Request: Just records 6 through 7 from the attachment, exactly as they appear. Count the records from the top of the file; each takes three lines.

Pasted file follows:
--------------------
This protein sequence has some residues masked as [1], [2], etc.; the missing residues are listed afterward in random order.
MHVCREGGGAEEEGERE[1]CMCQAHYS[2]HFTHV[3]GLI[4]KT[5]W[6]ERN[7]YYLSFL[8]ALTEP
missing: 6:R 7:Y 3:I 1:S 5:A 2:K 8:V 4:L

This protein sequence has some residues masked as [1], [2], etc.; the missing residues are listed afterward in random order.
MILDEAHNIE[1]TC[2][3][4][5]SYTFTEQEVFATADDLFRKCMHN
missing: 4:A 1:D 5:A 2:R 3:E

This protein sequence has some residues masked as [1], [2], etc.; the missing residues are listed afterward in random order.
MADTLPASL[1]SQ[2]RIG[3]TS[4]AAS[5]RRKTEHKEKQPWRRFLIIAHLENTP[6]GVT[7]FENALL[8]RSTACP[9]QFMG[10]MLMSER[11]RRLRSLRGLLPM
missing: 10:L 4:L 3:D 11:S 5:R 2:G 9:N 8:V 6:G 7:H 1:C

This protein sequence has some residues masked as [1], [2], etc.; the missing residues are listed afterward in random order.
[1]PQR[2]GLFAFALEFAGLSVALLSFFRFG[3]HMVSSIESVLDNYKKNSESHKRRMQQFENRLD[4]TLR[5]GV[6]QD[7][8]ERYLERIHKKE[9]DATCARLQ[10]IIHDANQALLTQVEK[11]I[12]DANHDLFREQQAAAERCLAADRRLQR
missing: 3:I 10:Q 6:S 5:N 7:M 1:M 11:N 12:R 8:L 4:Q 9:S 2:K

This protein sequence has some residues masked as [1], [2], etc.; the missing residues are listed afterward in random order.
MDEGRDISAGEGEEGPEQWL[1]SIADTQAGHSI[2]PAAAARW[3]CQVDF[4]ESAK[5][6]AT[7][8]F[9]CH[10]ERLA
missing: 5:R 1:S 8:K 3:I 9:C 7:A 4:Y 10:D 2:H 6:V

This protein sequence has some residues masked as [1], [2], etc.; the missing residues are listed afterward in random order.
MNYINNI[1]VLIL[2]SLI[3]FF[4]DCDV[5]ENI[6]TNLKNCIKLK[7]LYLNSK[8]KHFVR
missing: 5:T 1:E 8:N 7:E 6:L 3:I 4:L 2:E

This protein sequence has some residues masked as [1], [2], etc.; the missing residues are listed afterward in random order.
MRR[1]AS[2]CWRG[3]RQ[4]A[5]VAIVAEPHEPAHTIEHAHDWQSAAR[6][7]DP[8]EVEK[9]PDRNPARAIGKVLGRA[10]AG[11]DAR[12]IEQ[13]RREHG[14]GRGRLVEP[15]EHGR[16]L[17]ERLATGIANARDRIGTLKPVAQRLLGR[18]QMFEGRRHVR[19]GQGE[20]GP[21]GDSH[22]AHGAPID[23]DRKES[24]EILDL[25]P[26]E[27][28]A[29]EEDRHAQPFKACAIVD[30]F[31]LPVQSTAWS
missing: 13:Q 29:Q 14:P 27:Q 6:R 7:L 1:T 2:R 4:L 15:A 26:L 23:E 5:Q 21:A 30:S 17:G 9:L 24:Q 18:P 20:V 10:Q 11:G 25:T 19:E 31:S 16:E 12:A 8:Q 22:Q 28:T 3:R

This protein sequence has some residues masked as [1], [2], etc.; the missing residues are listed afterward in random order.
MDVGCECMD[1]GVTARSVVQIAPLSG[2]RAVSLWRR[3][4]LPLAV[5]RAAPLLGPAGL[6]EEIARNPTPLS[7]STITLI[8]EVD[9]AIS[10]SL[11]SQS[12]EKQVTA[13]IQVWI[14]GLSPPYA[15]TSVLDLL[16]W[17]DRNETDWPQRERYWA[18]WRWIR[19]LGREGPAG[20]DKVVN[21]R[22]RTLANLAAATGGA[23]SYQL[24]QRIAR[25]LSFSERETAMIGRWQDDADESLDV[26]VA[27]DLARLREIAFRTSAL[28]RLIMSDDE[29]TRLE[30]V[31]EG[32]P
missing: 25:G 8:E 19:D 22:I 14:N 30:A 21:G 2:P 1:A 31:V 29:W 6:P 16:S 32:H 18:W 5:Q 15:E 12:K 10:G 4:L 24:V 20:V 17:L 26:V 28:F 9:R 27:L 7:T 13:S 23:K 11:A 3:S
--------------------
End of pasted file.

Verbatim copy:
This protein sequence has some residues masked as [1], [2], etc.; the missing residues are listed afterward in random order.
MNYINNI[1]VLIL[2]SLI[3]FF[4]DCDV[5]ENI[6]TNLKNCIKLK[7]LYLNSK[8]KHFVR
missing: 5:T 1:E 8:N 7:E 6:L 3:I 4:L 2:E

This protein sequence has some residues masked as [1], [2], etc.; the missing residues are listed afterward in random order.
MRR[1]AS[2]CWRG[3]RQ[4]A[5]VAIVAEPHEPAHTIEHAHDWQSAAR[6][7]DP[8]EVEK[9]PDRNPARAIGKVLGRA[10]AG[11]DAR[12]IEQ[13]RREHG[14]GRGRLVEP[15]EHGR[16]L[17]ERLATGIANARDRIGTLKPVAQRLLGR[18]QMFEGRRHVR[19]GQGE[20]GP[21]GDSH[22]AHGAPID[23]DRKES[24]EILDL[25]P[26]E[27][28]A[29]EEDRHAQPFKACAIVD[30]F[31]LPVQSTAWS
missing: 13:Q 29:Q 14:P 27:Q 6:R 7:L 1:T 2:R 4:L 15:A 26:L 23:E 5:Q 21:A 30:S 17:G 9:L 24:Q 18:P 20:V 10:Q 11:G 25:T 19:E 31:S 16:E 12:A 8:Q 22:Q 28:T 3:R